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The first defining condition for hearsay under Federal Rules of Evidence 801(c)(1) is that it is a statement which the declarant does not make while testifying at the current trial or hearing. As I understand it, this means that the statement (testimony) "I saw Jones stab Smith" offered by a witness is not hearsay, because the statement is made by the declarant at the current trial. This is why people can testify to what they observed.

But even though the testimony "Jones said 'I stabbed Smith'" would be a statement made by a declarant at the current trial, it also includes the statement "I stabbed Smith", and that statement was not made by the declarant at the current trial. Thus the overall statement introduces a second statement. Assuming that this statement is made at the trial to prove that Jones stabbed Smith, the testimony would therefore be hearsay. Furthermore, if Jones were to testify about himself that “I said that I stabbed Smith”, that too would be hearsay (although that statement too is made by the declarant, it was not made at the current trial).

There are various subsequent exceptions where statements are then positively defined as "not hearsay", which I don’t want to pursue at the moment. My question is whether my characterization of the fundamental definition of hearsay is correct (and if not, why not, with case citations especially appreciated). For the sake of discussion, assume this is somewhere in the US.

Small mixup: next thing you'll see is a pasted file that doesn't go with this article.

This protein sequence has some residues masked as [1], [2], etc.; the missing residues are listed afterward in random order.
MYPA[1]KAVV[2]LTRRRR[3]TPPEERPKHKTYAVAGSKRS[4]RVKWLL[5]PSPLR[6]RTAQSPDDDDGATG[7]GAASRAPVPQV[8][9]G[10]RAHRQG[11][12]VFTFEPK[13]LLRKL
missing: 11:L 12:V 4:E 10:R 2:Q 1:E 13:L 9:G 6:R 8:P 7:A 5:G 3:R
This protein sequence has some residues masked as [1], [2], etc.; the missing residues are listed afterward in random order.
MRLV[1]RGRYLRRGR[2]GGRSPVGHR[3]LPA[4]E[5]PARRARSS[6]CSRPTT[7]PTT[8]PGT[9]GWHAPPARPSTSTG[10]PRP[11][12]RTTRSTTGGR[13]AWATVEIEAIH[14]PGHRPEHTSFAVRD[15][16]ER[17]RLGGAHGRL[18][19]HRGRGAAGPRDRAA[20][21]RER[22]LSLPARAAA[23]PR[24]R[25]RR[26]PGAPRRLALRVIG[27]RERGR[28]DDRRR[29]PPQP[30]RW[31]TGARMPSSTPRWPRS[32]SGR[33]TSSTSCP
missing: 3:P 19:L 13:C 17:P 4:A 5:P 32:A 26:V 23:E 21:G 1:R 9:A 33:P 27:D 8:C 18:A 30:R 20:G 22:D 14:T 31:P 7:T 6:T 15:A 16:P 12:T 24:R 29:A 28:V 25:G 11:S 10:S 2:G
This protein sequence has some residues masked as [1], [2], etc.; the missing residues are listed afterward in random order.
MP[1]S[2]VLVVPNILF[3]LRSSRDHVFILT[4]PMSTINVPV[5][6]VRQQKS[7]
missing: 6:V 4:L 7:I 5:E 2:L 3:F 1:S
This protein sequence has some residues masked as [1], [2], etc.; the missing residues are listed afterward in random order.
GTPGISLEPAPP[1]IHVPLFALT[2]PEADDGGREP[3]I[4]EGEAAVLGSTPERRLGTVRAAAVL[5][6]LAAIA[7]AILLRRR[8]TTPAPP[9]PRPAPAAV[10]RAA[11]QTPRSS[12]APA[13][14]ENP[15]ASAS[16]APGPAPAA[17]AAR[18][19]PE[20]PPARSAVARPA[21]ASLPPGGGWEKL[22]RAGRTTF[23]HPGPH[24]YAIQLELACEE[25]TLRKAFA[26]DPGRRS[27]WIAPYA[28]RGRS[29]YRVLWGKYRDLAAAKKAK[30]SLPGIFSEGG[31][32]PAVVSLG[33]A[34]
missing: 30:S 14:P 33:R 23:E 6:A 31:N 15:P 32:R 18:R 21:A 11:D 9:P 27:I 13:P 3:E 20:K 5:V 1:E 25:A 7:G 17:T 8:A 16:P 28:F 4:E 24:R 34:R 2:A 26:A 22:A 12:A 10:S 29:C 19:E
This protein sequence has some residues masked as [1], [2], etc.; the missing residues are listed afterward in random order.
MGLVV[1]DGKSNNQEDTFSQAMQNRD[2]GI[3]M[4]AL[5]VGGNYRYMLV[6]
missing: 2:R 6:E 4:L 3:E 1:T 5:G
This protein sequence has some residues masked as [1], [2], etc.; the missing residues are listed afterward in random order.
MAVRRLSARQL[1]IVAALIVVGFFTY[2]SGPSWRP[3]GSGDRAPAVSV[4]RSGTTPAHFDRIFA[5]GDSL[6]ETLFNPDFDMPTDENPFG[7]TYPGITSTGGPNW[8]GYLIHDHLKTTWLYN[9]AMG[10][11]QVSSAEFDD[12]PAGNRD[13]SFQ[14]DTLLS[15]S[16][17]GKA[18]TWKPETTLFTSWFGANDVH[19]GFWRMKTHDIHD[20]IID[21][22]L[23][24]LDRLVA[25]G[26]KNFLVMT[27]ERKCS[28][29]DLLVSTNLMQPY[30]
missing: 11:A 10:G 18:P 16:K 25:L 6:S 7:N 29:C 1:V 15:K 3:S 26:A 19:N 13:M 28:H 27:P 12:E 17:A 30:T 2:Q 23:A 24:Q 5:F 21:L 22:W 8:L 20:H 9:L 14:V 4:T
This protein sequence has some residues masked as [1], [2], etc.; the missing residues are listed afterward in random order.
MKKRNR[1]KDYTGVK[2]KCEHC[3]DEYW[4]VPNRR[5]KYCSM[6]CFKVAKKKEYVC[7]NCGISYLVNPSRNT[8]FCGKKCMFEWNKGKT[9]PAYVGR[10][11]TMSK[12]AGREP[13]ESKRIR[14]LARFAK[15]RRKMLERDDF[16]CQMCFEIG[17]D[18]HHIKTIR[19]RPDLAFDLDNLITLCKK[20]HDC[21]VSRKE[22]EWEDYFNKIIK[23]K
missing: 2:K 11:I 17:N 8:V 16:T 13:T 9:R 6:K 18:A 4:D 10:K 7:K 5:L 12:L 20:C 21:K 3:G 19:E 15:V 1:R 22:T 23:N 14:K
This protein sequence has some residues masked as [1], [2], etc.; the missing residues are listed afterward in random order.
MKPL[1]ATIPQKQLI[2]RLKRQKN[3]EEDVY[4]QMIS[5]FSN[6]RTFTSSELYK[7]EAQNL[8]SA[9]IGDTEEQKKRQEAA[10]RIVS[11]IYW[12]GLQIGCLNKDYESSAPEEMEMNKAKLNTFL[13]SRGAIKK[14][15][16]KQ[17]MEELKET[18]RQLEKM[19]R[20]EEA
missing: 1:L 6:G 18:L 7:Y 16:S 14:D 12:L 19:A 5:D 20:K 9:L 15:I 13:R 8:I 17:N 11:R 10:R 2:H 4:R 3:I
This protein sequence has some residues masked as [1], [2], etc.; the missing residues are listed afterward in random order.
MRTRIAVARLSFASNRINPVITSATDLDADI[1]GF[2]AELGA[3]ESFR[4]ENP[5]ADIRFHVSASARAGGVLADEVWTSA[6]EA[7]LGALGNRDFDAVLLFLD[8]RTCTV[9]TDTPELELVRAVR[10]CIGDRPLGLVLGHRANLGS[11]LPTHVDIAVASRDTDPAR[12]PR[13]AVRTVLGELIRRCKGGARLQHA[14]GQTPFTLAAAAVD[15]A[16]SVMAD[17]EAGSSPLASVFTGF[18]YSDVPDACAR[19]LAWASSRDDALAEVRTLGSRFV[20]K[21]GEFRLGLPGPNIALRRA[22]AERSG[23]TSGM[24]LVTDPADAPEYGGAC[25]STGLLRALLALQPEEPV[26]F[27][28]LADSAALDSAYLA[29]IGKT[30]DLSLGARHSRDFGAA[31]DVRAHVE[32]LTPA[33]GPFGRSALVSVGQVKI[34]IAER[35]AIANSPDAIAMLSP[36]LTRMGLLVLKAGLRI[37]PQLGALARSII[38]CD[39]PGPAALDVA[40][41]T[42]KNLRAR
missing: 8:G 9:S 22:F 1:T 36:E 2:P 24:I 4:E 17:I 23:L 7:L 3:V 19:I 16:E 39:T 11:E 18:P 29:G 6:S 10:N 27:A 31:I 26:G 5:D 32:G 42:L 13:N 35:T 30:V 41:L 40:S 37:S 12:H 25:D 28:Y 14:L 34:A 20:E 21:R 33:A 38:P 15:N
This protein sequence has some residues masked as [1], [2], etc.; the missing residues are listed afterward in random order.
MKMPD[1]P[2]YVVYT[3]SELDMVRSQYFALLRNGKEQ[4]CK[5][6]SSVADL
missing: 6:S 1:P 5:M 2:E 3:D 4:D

(My ultimate goal is to understand "adoptive admissions").

  • Your second statement is unfortunately a case of the witness reporting hearing a confession. This is unfortunate, because at least in England and Wales, confessions are one of the bits of hearsay that are allowed. A better example would be something like "Jone said 'Smith was stabbed with my knife'". That might be something the prosecution was trying to show, but it wouldn't be a confession - and hence not allowed. – Martin Bonner supports Monica Mar 14 '16 at 15:18
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I think your basic understanding is correct. Hearsay is any (a) out-of-court statement (b) offered for its truth. See Fed. R. Evid. 801(c). That's what you have in the second paragraph of your question.

But a law professor might take issue with the way you describe hearsay exceptions. Rule 801(d) creates hearsay "exemptions" which are, by definition, non-hearsay. On the other hand, Rules 803 and 804 carve out hearsay "exceptions," which are in fact hearsay statements, but which are deemed admissible due to some supposed trustworthiness. Statements that are properly admitted under Rules 803 and 804 are hearsay, but they are admissible hearsay. I never saw the rationale behind this exemption-exception distinction, and I think the exemptions are really just exceptions, but that's what the state of the law is.

To answer the question, "how can testimony not be hearsay," it could be (a) an in-court assertion, (b) not offered for its truth, or (c) definitionally "not hearsay" under Rule 801(d).

  • True, I did gloss over exemptions and exceptions. I just want to be sure that I have the right analysis of testifying about what a person heard said, versus what a person saw happen (or heard, if reported as a sound rather than a sentence). The latter case doesn't have a statement inside a statement. – user6726 Mar 13 '16 at 18:20

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